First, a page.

Learning and development in infant locomotion

Sarah E. Berger, Karen E. Adolph

Research output: Contribution to journalArticlepeer-review


The traditional study of infant locomotion focuses on what movements look like at various points in development, and how infants acquire sufficient strength and balance to move. We describe a new view of locomotor development that focuses on infants' ability to adapt their locomotor decisions to variations in the environment and changes in their bodily propensities. In the first section of the chapter, we argue that perception of affordances lies at the heart of adaptive locomotion. Perceiving affordances for balance and locomotion allows infants to select and modify their ongoing movements appropriately. In the second section, we describe alternative solutions that infants devise for coping with challenging locomotor situations, and various ways that new strategies enter their repertoire of behaviors. In the third section, we document the reciprocal developmental relationship between adaptive locomotion and cognition. Limits and advances in means-ends problem solving and cognitive capacity affect infants' ability to navigate a cluttered environment, while locomotor development offers infants new opportunities for learning.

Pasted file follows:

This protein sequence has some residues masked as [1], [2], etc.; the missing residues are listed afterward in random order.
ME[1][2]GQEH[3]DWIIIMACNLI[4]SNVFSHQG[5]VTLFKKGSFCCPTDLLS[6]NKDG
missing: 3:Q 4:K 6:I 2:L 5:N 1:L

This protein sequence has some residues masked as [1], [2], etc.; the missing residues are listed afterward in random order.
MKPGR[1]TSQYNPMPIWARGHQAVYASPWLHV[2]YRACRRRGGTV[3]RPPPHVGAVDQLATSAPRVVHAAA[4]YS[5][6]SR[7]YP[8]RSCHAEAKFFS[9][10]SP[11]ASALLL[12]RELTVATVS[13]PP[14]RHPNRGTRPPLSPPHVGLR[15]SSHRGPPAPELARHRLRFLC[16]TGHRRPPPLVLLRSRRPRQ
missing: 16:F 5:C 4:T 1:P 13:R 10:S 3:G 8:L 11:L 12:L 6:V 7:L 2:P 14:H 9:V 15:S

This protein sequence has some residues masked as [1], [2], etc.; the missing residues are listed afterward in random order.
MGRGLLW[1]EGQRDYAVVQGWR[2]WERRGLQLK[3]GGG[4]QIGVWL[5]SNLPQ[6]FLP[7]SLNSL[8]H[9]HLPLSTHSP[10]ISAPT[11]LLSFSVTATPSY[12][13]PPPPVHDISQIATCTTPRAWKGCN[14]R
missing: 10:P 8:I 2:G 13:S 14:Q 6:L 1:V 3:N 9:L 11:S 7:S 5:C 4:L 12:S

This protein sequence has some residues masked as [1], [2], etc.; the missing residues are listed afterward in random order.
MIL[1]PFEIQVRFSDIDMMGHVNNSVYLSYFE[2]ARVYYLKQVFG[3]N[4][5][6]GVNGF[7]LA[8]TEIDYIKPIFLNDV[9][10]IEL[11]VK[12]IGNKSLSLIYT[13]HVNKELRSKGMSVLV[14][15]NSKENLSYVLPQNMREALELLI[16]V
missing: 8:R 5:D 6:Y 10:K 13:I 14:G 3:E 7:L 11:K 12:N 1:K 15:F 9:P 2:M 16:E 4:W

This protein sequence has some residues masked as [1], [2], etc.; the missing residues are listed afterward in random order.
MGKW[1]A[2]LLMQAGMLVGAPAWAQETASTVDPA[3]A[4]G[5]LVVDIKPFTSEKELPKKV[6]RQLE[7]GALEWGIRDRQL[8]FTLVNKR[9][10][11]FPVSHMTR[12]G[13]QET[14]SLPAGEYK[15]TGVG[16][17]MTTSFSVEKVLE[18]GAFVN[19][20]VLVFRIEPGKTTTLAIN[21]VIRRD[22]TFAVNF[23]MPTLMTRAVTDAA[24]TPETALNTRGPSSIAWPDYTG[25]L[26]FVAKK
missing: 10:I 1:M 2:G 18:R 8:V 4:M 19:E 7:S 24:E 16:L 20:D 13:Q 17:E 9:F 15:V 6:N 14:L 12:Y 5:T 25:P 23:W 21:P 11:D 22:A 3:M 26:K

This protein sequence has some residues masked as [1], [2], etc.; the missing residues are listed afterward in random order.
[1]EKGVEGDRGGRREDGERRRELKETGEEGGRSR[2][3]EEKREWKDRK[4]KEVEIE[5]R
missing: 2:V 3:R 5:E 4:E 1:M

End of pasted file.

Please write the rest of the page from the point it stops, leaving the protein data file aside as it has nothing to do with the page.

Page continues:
Original languageEnglish (US)
Pages (from-to)237-255
Number of pages19
JournalProgress in Brain Research
StatePublished - 2007


  • affordance
  • crawling
  • infant
  • locomotion
  • means-ends problem solving
  • perception-action
  • walking

ASJC Scopus subject areas

  • General Neuroscience


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